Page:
Accession Number:

ADA629611

Title:

Understanding the Host Inflammatory Response to Wound Infection: An In Vivo Study of Klebsiella pneumoniae in a Rabbit Ear Wound Model

Descriptive Note:

Journal article

Corporate Author:

ARMY INST OF SURGICAL RESEARCH FORT SAM HOUSTON TX

Report Date:

2012-01-01

Pagination or Media Count:

13.0

Abstract:

Wound infection development is critically dependent on the complex interactions between bacteria and host. Klebsiella pneumoniae has become an increasingly common wound pathogen, but its natural history within wounds has never been studied. Using a validated, in vivo rabbit ear model, wounds were inoculated with K. pneumoniae at different concentrations 10exp2-10exp7 colony-forming units with measurement of viable and nonviable bacterial counts, histological wound-healing parameters, and host inflammatory gene expression at multiple time points postin-oculation 48, 96, and 240 hours. Bacteria and wound morphologies were evaluated with scanning electron microscopy. Comparable experiments were performed in ischemic ears to model immune response impairment. All wounds, despite different inoculants, equilibrated to similar bacterial concentrations by 96 hours. With a 10exp 6 colony-forming units inoculant, wounds at 240 hours showed decreased bacterial counts p less than 0.01, with a corresponding improvement in healing p less than 0.01 and a decrease in inflammatory response p less than 0.05. In contrast, ischemic wounds revealed impaired inflammatory gene expression p less than 0.05 resulting in higher steady-state bacterial concentrations p less than 0.01, impaired healing p less than 0.05, and biofilm formation on scanning electron microscopy. We conclude that a normal inflammatory response can effectively stabilize and overcome a K. pneumoniae wound infection. An impaired host cannot control this bacterial burden, preventing adequate healing while allowing bacteria to establish a chronic presence. Our novel study quantitatively validates the host immune response as integral to wound infection dynamics.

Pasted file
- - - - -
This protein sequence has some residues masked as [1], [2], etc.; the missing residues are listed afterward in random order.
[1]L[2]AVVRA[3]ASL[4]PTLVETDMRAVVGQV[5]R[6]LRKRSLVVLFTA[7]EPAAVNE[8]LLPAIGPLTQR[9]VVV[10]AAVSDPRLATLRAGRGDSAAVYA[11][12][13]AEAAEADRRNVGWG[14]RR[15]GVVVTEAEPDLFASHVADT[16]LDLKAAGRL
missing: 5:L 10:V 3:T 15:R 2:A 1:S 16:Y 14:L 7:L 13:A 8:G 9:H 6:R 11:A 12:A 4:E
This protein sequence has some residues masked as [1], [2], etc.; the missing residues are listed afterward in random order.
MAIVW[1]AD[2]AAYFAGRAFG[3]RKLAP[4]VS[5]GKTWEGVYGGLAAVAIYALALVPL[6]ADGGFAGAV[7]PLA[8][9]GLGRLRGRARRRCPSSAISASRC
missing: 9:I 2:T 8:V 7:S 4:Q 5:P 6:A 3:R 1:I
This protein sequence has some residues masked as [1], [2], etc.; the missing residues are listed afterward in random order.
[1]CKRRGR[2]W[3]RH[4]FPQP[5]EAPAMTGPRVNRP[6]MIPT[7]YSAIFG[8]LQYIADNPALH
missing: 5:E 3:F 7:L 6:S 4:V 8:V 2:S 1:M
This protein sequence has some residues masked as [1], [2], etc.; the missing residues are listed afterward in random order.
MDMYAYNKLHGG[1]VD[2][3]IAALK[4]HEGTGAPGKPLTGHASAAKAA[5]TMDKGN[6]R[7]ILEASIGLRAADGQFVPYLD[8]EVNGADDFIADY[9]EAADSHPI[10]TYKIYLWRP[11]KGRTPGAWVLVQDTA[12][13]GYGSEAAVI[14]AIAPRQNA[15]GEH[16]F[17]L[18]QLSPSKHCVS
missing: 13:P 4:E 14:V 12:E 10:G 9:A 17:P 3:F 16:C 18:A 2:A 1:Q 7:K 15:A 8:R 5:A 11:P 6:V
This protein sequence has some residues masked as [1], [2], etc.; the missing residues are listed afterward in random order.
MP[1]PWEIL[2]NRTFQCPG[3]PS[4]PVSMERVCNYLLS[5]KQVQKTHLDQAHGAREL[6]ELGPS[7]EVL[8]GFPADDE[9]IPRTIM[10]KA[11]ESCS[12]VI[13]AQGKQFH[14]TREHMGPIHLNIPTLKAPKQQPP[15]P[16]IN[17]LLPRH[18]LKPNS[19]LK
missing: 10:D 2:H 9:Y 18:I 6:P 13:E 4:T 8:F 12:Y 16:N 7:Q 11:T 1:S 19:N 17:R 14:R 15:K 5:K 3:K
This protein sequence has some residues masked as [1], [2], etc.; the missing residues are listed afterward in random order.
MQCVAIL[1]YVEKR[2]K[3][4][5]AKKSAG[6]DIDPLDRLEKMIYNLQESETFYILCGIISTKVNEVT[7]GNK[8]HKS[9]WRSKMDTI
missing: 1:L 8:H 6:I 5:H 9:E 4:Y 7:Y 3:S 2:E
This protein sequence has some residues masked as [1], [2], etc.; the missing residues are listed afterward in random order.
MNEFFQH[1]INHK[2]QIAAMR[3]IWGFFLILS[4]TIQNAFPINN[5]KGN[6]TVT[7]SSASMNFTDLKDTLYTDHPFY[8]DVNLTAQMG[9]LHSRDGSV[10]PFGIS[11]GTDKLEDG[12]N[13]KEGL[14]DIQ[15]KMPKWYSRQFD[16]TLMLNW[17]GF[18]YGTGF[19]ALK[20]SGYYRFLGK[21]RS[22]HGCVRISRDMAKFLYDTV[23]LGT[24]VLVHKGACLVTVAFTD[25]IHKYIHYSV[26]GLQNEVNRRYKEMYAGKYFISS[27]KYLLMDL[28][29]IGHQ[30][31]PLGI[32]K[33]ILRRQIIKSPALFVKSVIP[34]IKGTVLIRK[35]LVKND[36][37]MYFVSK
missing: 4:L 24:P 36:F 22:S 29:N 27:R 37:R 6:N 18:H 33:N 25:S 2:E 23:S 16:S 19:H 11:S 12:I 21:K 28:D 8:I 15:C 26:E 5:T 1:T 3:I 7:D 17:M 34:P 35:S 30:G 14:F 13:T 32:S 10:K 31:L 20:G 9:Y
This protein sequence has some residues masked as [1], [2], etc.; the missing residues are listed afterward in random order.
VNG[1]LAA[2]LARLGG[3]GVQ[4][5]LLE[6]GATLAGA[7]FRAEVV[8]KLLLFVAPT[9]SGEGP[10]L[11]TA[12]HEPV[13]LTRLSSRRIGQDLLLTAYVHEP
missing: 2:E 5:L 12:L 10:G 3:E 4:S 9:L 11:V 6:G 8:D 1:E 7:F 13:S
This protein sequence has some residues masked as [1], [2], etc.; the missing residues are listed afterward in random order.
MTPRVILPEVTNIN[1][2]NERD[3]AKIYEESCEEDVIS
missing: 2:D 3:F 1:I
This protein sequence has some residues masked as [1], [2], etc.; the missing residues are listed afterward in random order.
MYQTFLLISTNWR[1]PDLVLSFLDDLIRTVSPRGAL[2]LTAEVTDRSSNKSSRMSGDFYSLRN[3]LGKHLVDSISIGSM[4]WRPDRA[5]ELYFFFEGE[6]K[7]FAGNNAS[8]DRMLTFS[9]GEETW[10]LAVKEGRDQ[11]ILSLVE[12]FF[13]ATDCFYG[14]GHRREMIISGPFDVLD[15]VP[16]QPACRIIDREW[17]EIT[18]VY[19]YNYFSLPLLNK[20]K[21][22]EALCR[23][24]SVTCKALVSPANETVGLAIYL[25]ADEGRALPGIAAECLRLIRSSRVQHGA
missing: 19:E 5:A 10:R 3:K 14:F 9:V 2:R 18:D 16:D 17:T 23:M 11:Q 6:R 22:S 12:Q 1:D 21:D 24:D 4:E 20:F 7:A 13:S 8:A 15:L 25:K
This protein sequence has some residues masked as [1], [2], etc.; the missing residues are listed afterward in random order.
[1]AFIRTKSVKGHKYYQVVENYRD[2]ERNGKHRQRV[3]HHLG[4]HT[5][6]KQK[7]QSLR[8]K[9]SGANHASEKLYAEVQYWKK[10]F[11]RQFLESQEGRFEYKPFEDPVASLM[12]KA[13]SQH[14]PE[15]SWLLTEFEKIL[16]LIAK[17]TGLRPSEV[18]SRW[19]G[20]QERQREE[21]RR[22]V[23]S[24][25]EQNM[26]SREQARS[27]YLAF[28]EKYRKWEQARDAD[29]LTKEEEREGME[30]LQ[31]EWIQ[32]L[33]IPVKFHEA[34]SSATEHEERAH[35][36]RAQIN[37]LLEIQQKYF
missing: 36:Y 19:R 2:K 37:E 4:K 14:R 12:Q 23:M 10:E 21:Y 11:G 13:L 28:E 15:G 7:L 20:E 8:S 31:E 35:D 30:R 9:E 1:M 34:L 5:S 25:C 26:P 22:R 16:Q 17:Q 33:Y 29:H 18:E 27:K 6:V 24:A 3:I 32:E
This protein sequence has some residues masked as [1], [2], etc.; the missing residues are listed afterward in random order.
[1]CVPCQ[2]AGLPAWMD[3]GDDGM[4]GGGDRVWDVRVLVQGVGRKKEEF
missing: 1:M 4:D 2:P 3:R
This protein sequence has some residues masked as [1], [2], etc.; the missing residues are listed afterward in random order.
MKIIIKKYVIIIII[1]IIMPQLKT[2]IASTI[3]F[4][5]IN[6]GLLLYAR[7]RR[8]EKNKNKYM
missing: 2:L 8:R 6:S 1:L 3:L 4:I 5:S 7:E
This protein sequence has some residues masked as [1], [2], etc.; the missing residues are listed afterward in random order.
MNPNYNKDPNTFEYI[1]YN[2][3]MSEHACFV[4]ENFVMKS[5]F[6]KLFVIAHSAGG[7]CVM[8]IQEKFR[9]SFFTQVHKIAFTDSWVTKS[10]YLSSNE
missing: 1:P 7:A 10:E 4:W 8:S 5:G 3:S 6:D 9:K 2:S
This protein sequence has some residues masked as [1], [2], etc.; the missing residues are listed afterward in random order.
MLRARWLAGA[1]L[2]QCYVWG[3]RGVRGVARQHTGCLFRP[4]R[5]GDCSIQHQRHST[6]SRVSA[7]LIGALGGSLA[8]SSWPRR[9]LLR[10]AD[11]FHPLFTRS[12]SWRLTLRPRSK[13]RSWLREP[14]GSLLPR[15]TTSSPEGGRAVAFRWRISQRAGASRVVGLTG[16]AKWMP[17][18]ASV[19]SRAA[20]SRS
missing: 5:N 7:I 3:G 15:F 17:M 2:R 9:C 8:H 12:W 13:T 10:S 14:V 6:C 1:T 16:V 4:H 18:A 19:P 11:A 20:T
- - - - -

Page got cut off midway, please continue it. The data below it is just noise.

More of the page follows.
Subject Categories:

  • Anatomy and Physiology
  • Medicine and Medical Research
  • Microbiology

Distribution Statement:

APPROVED FOR PUBLIC RELEASE